Get access

MRI of the brachial plexus in polyneuropathy associated with monoclonal gammopathy

Authors

  • Marijke Eurelings MD,

    Corresponding author
    1. Department of Neurology, Rudolf Magnus Institute of Neuroscience, University Medical Center Utrecht, G03.228, P.O. Box 85500, 3508 GA Utrecht, The Netherlands
    • Department of Neurology, Rudolf Magnus Institute of Neuroscience, University Medical Center Utrecht, G03.228, P.O. Box 85500, 3508 GA Utrecht, The Netherlands
    Search for more papers by this author
  • Nicolette C. Notermans MD, PhD,

    1. Department of Neurology, Rudolf Magnus Institute of Neuroscience, University Medical Center Utrecht, G03.228, P.O. Box 85500, 3508 GA Utrecht, The Netherlands
    Search for more papers by this author
  • Hessel Franssen MD, PhD,

    1. Department of Clinical Neurophysiology, Rudolf Magnus Institute of Neuroscience, University Medical Center Utrecht, Utrecht, The Netherlands
    Search for more papers by this author
  • H. Wouter Van Es MD, PhD,

  • Lino M.P. Ramos MD,

  • John H.J. Wokke MD, PhD,

    1. Department of Neurology, Rudolf Magnus Institute of Neuroscience, University Medical Center Utrecht, G03.228, P.O. Box 85500, 3508 GA Utrecht, The Netherlands
    Search for more papers by this author
  • Leonard H. Van Den Berg MD, PhD

    1. Department of Neurology, Rudolf Magnus Institute of Neuroscience, University Medical Center Utrecht, G03.228, P.O. Box 85500, 3508 GA Utrecht, The Netherlands
    Search for more papers by this author

Abstract

On magnetic resonance (MR) imaging of the brachial plexus increased signal intensity and swelling of the brachial plexus has been found in chronic inflammatory demyelinating polyneuropathy (CIDP). Whether these proximal abnormalities are also present in the distal polyneuropathy associated with monoclonal gammopathy is unknown. Therefore, we performed MR imaging of the brachial plexus in 21 patients with polyneuropathy associated with IgM monoclonal gammopathy (11 IgM with anti-MAG antibodies, 10 IgM without anti-MAG antibodies). For comparison we studied 9 patients with polyneuropathy associated with IgG monoclonal gammopathy and 8 patients with CIDP. Among the 30 patients with monoclonal gammopathy, 24 patients had demyelinating polyneuropathy. Among these 24 patients, there was increased signal intensity of the brachial plexus on the T2-weighted images regardless of whether clinical deficits were generalized or purely distal in location. No association was found with the isotype of the monoclonal gammopathy. Of the 8 patients with CIDP, 5 had brachial plexus abnormalities. None of the 6 patients with axonal polyneuropathy associated with monoclonal gammopathy had such abnormalities. Thus, MR imaging of the brachial plexus shows that the distal demyelinating polyneuropathy associated with monoclonal gammopathy is more generalized than presumed. © 2001 John Wiley & Sons, Inc. Muscle Nerve 24: 1312–1318, 2001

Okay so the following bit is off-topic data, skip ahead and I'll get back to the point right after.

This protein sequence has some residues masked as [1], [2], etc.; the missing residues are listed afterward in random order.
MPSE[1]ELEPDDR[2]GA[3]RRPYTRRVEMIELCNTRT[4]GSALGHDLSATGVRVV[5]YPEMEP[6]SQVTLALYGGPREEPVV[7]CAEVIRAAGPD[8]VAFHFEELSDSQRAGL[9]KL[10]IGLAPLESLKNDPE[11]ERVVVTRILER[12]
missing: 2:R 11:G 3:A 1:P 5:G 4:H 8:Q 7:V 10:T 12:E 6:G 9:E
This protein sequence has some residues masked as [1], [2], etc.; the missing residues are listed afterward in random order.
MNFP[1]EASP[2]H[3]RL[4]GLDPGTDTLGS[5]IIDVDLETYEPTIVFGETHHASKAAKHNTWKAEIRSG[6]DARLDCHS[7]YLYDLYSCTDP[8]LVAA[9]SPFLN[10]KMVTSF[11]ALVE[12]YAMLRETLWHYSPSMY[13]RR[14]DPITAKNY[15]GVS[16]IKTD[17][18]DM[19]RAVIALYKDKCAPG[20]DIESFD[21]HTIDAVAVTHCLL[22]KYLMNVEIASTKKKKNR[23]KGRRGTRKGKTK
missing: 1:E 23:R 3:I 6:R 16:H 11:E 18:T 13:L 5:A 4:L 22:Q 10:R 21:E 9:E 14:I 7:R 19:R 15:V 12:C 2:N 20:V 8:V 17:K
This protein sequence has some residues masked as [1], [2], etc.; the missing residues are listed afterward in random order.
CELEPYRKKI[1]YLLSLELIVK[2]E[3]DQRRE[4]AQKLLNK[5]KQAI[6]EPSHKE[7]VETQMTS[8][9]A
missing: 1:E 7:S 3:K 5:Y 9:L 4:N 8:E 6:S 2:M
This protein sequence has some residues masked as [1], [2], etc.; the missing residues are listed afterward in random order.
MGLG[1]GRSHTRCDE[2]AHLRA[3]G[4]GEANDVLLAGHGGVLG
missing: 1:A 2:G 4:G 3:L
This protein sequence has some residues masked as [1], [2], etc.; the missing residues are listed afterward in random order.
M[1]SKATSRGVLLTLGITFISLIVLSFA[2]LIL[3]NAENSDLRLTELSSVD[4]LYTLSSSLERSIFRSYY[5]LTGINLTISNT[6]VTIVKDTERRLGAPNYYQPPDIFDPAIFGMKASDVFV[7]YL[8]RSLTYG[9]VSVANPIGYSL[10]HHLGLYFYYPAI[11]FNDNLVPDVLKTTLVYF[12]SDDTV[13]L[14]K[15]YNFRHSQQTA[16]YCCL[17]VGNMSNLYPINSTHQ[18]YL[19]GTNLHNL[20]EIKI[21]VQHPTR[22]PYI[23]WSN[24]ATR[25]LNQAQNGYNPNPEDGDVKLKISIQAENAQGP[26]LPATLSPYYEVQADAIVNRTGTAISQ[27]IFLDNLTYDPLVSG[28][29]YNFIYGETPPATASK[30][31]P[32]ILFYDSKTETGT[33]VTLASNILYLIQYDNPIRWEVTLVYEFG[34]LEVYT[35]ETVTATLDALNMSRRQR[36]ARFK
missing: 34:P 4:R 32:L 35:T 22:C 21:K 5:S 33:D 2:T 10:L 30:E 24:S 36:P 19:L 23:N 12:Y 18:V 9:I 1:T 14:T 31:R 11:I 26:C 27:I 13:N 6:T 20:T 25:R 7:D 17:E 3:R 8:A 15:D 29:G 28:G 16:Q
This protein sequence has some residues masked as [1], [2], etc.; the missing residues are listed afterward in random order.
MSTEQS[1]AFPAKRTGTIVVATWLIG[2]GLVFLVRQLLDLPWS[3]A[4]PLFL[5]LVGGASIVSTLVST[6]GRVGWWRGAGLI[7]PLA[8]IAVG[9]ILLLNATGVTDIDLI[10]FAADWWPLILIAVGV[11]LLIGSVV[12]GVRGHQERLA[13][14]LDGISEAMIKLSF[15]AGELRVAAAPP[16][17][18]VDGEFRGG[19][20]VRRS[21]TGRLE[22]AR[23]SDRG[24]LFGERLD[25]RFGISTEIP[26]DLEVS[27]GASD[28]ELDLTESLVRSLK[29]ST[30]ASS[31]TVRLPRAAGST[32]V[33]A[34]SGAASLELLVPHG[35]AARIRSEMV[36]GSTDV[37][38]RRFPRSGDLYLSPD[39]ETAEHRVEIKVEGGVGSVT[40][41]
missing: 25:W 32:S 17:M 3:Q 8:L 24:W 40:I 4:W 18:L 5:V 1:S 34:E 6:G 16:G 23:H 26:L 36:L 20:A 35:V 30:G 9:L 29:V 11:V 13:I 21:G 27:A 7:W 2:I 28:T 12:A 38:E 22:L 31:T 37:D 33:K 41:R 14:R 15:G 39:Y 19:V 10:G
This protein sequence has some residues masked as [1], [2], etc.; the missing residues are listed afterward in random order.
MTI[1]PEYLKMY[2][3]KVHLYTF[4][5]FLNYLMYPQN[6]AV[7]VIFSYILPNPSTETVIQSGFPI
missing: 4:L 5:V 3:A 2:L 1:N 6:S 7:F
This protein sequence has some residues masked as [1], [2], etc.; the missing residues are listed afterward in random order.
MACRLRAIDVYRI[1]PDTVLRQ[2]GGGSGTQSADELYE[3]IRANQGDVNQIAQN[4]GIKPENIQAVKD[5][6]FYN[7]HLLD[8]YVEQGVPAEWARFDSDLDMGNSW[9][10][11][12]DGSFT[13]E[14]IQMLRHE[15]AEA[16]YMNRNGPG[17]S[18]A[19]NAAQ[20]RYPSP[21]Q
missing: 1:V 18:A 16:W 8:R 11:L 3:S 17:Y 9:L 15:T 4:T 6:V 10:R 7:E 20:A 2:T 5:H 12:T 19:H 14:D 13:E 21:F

Ancillary